Review: Theatre at UBC presents Triumph of Love
I am a sucker for a musical comedy, and all the better if it includes love triangles, gender swapping, slightly dirty puns, and clever lyrics. Fittingly, Triumph of Love, performed by UBC’s 4th year BFA students, ticks all of the boxes!
Adapted from Marivaux’s 18th century romantic comedy by American writer James Magruder and directed by Barbara Tomasic, we are whisked away to 1732 in a lush Sparta garden, where the characters, emotions, and double entendres are all running wild, free, and fast.
Patrick Smith’s lush, green set of neatly-trimmed hedges and a very versatile sundial must have taken some serious manpower hours to create, and is perfectly set off by Andrew Pye’s sunsets.
The peaceful lives of Hemocrates (Matt Kennedy), Hesione (Ghazel Azarbad), and Agis (Zach Wolfman) are thrown into turmoil when Princess Leonide (Catherine Ferguson) and her servant Corine (Cassandra Szabo) arrive in search of true love, and in the time-honoured tradition spanning from Twelfth Night to Some Like It Hot to Blackadder, swapping genders (as “dress-passers”) seems like an ideal solution to achieve one’s specific goal. What could possibly go wrong?
All characters sing, act, and, where applicable, dance beautifully, but some highlights for me were Charlotte Wright as Harlequin, whose constant cheeky grin and excellent comic timing make her a delight to watch, particularly in Act 2 when she undergoes a spectacular transformation that could easily slip into caricature, but doesn’t. Azarbad’s melodic voice and intense emotional range mean that she can handle even the most difficult songs with ease, and pint-sized Szabo as Corine steals some scenes as she juggles multiple lovers and situations, but always manages to stay one step ahead without dislodging a single perfectly curled hair.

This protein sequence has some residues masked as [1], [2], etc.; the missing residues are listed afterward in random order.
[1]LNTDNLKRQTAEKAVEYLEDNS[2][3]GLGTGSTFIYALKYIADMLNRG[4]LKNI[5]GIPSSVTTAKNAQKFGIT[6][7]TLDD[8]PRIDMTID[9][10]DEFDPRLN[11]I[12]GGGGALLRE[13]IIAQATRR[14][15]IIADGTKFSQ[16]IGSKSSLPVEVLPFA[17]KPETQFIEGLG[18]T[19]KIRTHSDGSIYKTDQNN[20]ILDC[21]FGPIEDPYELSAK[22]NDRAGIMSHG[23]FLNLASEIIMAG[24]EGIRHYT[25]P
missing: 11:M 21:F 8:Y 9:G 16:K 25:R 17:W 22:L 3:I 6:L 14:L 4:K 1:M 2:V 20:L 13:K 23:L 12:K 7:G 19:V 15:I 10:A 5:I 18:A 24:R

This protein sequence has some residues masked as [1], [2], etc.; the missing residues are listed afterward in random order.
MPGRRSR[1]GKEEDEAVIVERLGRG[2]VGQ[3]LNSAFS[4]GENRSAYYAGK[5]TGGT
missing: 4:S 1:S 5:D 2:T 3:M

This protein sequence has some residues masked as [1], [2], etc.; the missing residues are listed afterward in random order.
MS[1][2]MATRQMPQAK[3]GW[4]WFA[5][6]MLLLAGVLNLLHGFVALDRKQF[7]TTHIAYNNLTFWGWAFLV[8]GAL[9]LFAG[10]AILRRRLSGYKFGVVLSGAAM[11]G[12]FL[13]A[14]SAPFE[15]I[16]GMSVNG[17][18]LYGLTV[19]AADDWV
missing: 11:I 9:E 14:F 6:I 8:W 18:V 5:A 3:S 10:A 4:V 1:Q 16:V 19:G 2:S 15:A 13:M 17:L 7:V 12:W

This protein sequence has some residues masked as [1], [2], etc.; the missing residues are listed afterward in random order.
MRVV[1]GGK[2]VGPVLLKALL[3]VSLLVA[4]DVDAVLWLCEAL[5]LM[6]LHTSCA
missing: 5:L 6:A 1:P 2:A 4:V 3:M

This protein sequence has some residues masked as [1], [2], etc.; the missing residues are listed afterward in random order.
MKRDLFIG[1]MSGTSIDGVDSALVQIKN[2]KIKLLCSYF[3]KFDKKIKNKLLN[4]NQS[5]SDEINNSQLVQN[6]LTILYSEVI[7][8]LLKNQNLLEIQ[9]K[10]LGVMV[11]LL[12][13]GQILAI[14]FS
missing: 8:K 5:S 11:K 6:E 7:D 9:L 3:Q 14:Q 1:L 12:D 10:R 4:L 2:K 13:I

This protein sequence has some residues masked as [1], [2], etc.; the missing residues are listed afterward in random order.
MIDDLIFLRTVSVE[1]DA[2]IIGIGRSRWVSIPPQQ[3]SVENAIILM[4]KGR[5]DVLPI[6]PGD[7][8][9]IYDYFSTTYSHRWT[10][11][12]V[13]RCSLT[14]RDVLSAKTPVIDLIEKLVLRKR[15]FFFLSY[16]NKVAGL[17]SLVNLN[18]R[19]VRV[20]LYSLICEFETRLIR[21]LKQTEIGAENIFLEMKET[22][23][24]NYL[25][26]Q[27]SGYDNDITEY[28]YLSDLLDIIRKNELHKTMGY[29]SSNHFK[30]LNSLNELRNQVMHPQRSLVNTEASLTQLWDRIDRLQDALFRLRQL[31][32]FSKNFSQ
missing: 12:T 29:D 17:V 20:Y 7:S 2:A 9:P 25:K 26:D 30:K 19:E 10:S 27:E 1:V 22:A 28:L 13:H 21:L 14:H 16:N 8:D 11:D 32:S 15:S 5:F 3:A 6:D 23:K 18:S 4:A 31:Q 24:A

Matt Kennedy as the wise and rational Hemocrates also deserves special mention, given that my plus-one and I both assumed from his mannerisms that he was a 40-something member of the faculty, until we took a closer look at his photo in the programme!
Patricia Jansen’s costumes are delightful, with Princess Leonide’s gorgeous purple gown enough to make any Disney princess go, well, purple with envy, and a myriad of wigs, pantaloons, and exquisitely cut coats.
Underneath the comedy there are many universal truths we are all familiar with. Love is blind. Sometimes what we think we want may not in fact be what we need. And, especially true-to-life but also refreshingly true in this fairytale-of-sorts, not everyone lives happily ever after…
…However, it’s so well done that the last line will have you hooting with laughter, just as the evening began. We can only hope that real life awards us as many opportunities. Bravo!